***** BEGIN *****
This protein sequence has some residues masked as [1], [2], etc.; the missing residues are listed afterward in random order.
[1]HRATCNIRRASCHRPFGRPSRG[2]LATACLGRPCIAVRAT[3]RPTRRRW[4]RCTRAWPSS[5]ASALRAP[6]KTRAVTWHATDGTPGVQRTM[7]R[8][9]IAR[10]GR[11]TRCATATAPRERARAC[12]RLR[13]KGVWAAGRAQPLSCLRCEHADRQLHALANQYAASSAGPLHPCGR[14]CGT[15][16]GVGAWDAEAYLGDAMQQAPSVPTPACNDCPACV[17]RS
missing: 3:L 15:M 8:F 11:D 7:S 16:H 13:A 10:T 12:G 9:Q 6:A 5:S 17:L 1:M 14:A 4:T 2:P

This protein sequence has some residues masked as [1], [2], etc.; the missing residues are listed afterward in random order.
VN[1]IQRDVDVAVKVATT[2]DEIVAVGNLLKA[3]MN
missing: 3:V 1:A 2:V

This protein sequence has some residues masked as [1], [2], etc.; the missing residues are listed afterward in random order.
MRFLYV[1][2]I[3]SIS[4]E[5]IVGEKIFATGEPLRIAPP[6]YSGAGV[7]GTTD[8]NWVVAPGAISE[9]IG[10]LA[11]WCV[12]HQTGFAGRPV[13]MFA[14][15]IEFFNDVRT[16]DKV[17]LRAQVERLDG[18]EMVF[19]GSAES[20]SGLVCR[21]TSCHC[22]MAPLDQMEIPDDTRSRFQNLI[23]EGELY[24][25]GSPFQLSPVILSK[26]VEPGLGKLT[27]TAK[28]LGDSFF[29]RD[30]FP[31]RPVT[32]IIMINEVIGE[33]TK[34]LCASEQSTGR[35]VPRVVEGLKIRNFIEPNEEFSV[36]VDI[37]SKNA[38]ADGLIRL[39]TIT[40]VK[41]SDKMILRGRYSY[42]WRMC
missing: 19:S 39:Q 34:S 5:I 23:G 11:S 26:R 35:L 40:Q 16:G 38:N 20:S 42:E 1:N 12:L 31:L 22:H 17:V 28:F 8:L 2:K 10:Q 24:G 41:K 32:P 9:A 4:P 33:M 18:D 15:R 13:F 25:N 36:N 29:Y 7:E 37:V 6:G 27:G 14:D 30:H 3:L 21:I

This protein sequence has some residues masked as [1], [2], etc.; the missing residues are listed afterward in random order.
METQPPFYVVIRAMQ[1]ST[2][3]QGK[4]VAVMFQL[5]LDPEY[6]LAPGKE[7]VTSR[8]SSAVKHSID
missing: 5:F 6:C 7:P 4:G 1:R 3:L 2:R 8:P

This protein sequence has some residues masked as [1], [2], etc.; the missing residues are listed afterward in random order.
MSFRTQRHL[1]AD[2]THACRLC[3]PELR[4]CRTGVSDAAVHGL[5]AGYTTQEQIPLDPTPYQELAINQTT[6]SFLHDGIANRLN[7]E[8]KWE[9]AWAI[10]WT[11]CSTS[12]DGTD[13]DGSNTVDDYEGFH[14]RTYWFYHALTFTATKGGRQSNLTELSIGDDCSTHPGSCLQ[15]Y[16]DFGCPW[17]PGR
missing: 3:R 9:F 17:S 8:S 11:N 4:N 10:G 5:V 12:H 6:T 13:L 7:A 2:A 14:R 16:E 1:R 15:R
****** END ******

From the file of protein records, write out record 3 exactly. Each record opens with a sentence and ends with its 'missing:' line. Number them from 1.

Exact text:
This protein sequence has some residues masked as [1], [2], etc.; the missing residues are listed afterward in random order.
MRFLYV[1][2]I[3]SIS[4]E[5]IVGEKIFATGEPLRIAPP[6]YSGAGV[7]GTTD[8]NWVVAPGAISE[9]IG[10]LA[11]WCV[12]HQTGFAGRPV[13]MFA[14][15]IEFFNDVRT[16]DKV[17]LRAQVERLDG[18]EMVF[19]GSAES[20]SGLVCR[21]TSCHC[22]MAPLDQMEIPDDTRSRFQNLI[23]EGELY[24][25]GSPFQLSPVILSK[26]VEPGLGKLT[27]TAK[28]LGDSFF[29]RD[30]FP[31]RPVT[32]IIMINEVIGE[33]TK[34]LCASEQSTGR[35]VPRVVEGLKIRNFIEPNEEFSV[36]VDI[37]SKNA[38]ADGLIRL[39]TIT[40]VK[41]SDKMILRGRYSY[42]WRMC
missing: 19:S 39:Q 34:S 5:I 23:G 11:S 26:R 35:L 40:Q 16:G 38:N 20:S 42:E 1:N 12:L 31:L 22:H 17:V 28:F 8:L 2:K 10:Q 24:G 41:K 32:P 9:A 4:P 33:M 18:D 15:R 13:F 25:N 36:N 29:Y 7:E 37:V 6:G 27:G 14:D 30:H 3:L 21:I